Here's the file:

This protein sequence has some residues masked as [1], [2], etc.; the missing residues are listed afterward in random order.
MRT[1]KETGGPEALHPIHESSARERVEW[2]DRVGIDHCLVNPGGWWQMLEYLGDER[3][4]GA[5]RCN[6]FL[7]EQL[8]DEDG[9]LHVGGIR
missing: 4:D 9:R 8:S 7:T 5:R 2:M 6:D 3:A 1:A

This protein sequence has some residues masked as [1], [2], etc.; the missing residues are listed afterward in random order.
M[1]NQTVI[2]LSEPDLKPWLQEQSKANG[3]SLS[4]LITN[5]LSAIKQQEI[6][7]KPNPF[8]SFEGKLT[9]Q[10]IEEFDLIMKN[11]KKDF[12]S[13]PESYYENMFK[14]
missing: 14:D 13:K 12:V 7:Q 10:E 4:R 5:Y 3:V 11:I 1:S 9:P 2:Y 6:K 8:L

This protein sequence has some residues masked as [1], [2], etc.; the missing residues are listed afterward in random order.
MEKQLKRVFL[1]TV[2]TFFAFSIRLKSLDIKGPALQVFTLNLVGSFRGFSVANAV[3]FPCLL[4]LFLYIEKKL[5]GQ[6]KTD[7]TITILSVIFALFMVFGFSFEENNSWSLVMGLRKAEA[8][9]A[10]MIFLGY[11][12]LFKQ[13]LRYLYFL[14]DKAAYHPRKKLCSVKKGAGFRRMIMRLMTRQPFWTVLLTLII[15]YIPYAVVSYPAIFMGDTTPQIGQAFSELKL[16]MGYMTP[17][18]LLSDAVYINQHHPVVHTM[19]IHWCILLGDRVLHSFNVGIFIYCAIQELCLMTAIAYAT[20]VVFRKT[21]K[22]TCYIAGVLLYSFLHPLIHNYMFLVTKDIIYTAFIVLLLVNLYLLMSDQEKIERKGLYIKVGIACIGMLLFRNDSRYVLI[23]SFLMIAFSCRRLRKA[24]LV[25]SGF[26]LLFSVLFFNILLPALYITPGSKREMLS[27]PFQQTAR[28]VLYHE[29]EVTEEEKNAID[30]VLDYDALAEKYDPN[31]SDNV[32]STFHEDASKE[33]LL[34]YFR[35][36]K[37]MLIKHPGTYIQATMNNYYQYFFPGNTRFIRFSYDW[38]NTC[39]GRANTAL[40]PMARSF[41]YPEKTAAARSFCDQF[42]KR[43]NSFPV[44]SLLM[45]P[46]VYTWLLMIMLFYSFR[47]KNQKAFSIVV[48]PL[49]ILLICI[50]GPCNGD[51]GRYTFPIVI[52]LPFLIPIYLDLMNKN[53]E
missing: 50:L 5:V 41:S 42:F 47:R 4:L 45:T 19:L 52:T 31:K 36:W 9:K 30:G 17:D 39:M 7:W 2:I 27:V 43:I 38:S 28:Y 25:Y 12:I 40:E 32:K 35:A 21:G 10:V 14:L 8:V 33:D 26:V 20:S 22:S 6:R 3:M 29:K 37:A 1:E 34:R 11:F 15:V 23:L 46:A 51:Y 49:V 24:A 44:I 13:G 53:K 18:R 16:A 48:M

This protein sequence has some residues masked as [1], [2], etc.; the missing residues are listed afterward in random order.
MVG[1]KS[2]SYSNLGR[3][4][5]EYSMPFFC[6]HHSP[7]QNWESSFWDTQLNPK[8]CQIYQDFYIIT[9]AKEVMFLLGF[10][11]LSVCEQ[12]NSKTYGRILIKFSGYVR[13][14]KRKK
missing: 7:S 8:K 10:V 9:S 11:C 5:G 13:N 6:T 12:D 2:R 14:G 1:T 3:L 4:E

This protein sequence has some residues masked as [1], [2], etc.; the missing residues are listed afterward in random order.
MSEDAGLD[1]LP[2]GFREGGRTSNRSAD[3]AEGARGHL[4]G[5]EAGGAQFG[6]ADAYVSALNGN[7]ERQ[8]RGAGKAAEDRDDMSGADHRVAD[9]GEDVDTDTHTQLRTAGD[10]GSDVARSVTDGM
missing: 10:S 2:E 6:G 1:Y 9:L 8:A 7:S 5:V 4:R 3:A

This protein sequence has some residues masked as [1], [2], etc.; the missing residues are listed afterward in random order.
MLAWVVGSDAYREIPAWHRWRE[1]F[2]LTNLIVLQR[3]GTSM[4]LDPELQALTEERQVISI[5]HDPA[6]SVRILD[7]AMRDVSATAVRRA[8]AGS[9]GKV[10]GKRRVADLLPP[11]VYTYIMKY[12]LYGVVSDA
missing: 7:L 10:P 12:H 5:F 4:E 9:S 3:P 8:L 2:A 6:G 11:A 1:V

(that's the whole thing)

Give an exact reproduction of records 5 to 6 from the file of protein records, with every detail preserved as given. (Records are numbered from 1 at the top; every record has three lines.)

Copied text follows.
This protein sequence has some residues masked as [1], [2], etc.; the missing residues are listed afterward in random order.
MSEDAGLD[1]LP[2]GFREGGRTSNRSAD[3]AEGARGHL[4]G[5]EAGGAQFG[6]ADAYVSALNGN[7]ERQ[8]RGAGKAAEDRDDMSGADHRVAD[9]GEDVDTDTHTQLRTAGD[10]GSDVARSVTDGM
missing: 10:S 2:E 6:G 1:Y 9:L 8:A 7:S 5:V 4:R 3:A

This protein sequence has some residues masked as [1], [2], etc.; the missing residues are listed afterward in random order.
MLAWVVGSDAYREIPAWHRWRE[1]F[2]LTNLIVLQR[3]GTSM[4]LDPELQALTEERQVISI[5]HDPA[6]SVRILD[7]AMRDVSATAVRRA[8]AGS[9]GKV[10]GKRRVADLLPP[11]VYTYIMKY[12]LYGVVSDA
missing: 7:L 10:P 12:H 5:F 4:E 9:S 3:P 8:L 2:A 6:G 11:A 1:V